Toasts, Roasts, & Making the Most of Your Wedding Reception by Tony Tee Neto
Cheers! With so many traditions “remixed” or outrightly discarded, the Toast is a tradition that still continues to this day! A quick search on the Internet will get you plenty of advice from magazines and bloggers on what to say, tips & tricks, etiquette, and even quotes you can incorporate into your “words of wisdom.”
We hope Toastmasters will get a lot out of this article, but this advice is equally beneficial to the Bride and Groom. After all, you’re ultimately in charge and can pass on your device to the trusted parties (even impose limitations). Whether Maids of Honor, Best Men, or even Fathers and Mothers of the Bride and Groom, trust us. These thoughts come from many years of experience and observation, and SCE Event Group always has your best interest in mind from start to finish.
With that in mind, here are a few thoughts on how to approach “The Toast!”
Introduce yourself. Yes, this is perfectly appropriate for the Toastmaster, and actually encouraged! With so many guests at the wedding, there’s a good chance someone doesn’t know who you are. What we discourage is that you say, “For those of you who don’t know me ...” Just a simple, “Good evening. I’m Lindsay, Sister of the Bride…” This makes for a great lead in to your introduction. From here, you can thank the Bride and Groom, parents, and even all of their guests. Chances are the SCE event host, introduced your and your relation to the guests of honor, so keep it tight, and if your speaking at a wedding, its a good chance everyone knows exactly who you are.
Acknowledge both. If you’re the Best Man, you’ll probably be talking about the Groom a lot. However, don’t neglect mentioning how beautiful the Bride looks and how awesome she is! A few nice words about her are absolutely encouraged. Same goes for the Made/Matron of Honor. Mentioning to the groom that “Oh, you look nice, too” will probably get a little chuckle from the guests and make him feel acknowledged. The SCE advice is just relax and have fun with it.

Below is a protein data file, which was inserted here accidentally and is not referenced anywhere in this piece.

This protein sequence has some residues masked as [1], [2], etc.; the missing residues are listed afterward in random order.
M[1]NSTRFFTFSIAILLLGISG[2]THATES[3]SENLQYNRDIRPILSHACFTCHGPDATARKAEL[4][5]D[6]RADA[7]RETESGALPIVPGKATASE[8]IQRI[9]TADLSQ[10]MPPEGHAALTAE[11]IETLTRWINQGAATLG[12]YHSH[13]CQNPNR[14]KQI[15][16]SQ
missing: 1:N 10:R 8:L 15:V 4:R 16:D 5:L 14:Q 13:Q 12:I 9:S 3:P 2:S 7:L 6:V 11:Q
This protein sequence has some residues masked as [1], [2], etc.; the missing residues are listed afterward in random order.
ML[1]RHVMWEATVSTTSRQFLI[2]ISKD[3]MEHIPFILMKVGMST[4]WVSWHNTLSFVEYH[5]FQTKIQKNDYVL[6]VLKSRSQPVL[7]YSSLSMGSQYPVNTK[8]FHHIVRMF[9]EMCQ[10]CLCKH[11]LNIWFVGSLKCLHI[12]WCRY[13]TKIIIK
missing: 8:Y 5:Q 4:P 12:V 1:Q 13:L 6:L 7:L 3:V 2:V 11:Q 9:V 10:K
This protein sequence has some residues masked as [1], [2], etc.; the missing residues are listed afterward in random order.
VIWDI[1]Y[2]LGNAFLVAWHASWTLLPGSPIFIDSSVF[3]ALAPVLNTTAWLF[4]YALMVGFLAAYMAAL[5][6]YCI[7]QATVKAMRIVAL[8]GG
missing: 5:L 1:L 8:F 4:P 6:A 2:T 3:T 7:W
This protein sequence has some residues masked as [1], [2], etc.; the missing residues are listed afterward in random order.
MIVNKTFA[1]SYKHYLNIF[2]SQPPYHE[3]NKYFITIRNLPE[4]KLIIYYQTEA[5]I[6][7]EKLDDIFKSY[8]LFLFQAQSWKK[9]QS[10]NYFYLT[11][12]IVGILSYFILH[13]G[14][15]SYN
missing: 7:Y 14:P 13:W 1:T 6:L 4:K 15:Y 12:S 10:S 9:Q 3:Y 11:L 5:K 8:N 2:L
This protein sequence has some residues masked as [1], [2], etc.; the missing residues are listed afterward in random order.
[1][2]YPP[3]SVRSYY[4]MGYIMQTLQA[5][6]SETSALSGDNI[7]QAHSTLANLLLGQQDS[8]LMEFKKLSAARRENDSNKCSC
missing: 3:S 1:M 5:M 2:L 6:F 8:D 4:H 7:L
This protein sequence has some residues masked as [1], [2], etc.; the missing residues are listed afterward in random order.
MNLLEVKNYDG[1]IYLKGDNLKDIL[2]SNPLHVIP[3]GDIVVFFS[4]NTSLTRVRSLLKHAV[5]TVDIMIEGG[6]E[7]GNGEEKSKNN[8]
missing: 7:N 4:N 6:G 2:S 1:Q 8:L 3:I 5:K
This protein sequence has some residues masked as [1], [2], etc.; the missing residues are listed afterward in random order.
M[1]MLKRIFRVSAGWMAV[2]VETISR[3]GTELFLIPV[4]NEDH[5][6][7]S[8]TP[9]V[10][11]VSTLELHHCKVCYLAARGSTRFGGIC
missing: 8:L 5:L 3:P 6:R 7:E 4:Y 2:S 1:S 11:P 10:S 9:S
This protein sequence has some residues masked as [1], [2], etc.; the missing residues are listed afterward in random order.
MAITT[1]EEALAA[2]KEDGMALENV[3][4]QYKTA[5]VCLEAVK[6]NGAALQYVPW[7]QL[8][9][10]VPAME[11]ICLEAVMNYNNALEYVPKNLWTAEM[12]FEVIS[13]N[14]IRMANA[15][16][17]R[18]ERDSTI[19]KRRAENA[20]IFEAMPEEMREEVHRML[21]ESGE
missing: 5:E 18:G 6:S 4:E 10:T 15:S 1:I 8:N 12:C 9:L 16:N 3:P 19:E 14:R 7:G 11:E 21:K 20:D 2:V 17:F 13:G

It’s a Toast, not a Roast. toast - noun 1 tribute, salute, salutation; pledge. You might’ve heard this before. And it’s true! Roasts might be a lot of fun if all the Groomsmen are hanging with the Groom over cigars and Scotch, and for all the Bridesmaids celebrating with the Bride over Cosmos one evening before the wedding. That’s where these stories should stay. Context is everything. Know your place and your audience.
Cute stories about how you drove each other crazy as kids, or never owned up that time she got in trouble but it was “your fault,” are definitely acceptable and entertaining. Potentially awkward stories about debauchery, ex-relationships, and “that time he got locked up” really have no place at a wedding reception.
Dad, did you wanna say a few words? Often, the Father of the Bride will want to acknowledge the guests. This is also perfectly acceptable, though not always expected. Dad, this is your opportunity to thank everyone for coming, say some wonderful (maybe even cute) words about your daughter and new Son-in-Law, and “cheer” your guests. We hate to break it to you, but long, meandering stories with no point quickly become dull. Keep the focus on the Bride and Groom, and your guests will stay glued to your every word.
Timing is everything, so don’t “kill it.” Some are frightened to death with the prospect of holding a microphone and speaking into it in front of a large group of people. Others might welcome it. In either case, this really isn’t “your show.” The spotlight belongs (rightfully so) to the Bride and Groom. This is your opportunity to express sentiments, offer advice, and be positive. And the best piece of advice we can give to you is to keep it short and sweet. A Toast shouldn’t last longer than 2-3 minutes. Guests expect toasts and the Guests of Honor surely welcome the words. But with so much time invested in planning the celebration, the amount of overwhelming emotion from the Ceremony, and the pressure of welcoming each of their guests, the Bride, Groom, and parents, (and in most cases, the guests) can’t WAIT to actually celebrate!
Eating, drinking, and dancing the night away are the ultimate traditions we’ve all come to expect at wedding receptions! Let’s not spend so much time on talking TO people, and let’s spend more time having fun WITH people.
A closing wish. A good closing contains a wish for the Bride and Groom, often for many years together. Keep it light, and keep it fun, thats the theme for us at SCE.